Sample size calculations are typically presented as the numbers of subjects required. The table below shows the number of leaflets we predict would be required for an 80% chance of a statistically significant result, known as “80% power calculations.”
These calculations speak to the required number of subjects in the case group only. The number required for the control group has no mathematical answer since we believe the odds ratio will be close to 1.0 for the control group and are not trying to prove it to be significantly different from 1.0. The number of control subjects we need is subjective, therefore, but we think 500-1,000 would be ample. For 500 control participants, 10,000 booklets would be required.
At $15 per person, the costs for the gift certificates for 1,540 cases plus 500 controls would be $30,600. At a cost of .16 per sticker, 40,800 stickers would cost $6,528. It takes about 3 hours to put stickers on 500 booklets, so it would require approximately 245 hours of stickering booklets. At a cost of .07 per booklet for printing and shipping, the booklets would cost $2,856.
While these numbers are large, they are not out of the realm of possibility and we have also been considering investing in study designs yielding less than 80% power—which would not require such large samples. We also have the option of doing the study in stages and combining the data over time. Finally, we are open to the possibility of partnering with a university group to conduct the study on our behalf.
If Not Leafleting, Then What?
In doing one-on-one outreach to large numbers of individuals, the main method other than leafleting has been showing videos—either with activists showing the videos (as described above in our Pay Per View survey) or via using Facebook ads that lead people to a video.
There has been one study measuring diet change over the course of a few months in people who watched a video (via a Facebook ad). The study was commissioned by Mercy For Animals and conducted with females aged 13-25. It found no decrease in animal product consumption and there was actually a trend towards an increase in animal product consumption.
Despite this finding, neither Mercy for Animals nor Animal Charity Evaluators concluded that Facebook ads increase animal product consumption. I agree that it is unlikely that animal advocacy videos on Facebook—or such videos shown in any context—are likely to increase animal product consumption over the long term.
Vegan Outreach will soon be taking part in Animal Equality’s virtual reality video outreach. Because this experience is much more intense than the typical video of farmed animal treatment, we are hopeful that it will lead to more dietary change.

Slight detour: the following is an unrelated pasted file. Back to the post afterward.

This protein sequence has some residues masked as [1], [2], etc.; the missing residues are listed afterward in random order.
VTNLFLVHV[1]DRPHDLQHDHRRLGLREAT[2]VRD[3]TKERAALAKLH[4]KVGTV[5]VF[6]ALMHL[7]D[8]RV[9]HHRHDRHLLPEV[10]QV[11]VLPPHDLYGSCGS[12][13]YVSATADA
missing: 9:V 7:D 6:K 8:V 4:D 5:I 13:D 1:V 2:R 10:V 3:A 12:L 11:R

One goal of our research is to figure out whether we should be spending our time showing videos rather than leafleting whenever possible. Even if it is the case that we should, people should be aware that showing videos to college students has limitations that leafleting does not—particularly access to a wider range of campuses.
Something is Working
At this time, the rate of getting people to change their diets is much slower than we would like. Nonetheless, something is influencing many Americans to go vegan.
A 1994 Roper poll commissioned by The Vegetarian Resource Group (VRG) marked the first year that we began to have fairly reliable surveys of the number of vegetarians and vegans—instead of asking people if they consider themselves vegetarian or vegan, they asked people how often they eat animal products. Referring to their 1994 poll, Charles Stahler of VRG said:
The most surprising aspect of our survey is that up to one half million people in the country may be vegan… Please note that because this is a poll, and we could not ask every person in the country, we are not saying there are 500,000 vegans. We can have some confidence in saying there are between negligible vegans and 700,000 vegans in the country.
A 2016 Harris Poll commissioned by the VRG found that “Approximately 3.7 million U.S. adults are vegan; 4.3 million are vegetarian but not vegan.”
To my knowledge, these polls are the best information we have on how many U.S. adults are vegan, and they show that over 22 years—and a great deal of activism—we have increased the number of vegans by about 3 million.
Just this month (October 2016), PETA released a survey of 1,500 college and university campuses that found the number of schools offering at least one daily vegan option has more than doubled over the last two years to 62 percent—compared to 45 percent in 2015 and 28 percent in 2014 (link).
We can expect that as long as there is not some serious societal catastrophe, the number of vegans should continue to increase; at some point, I hope it will begin to increase exponentially. We believe that our efforts to persuade individuals to change their diets using booklets and videos is contributing—and will continue to contribute—a significant amount to this trend.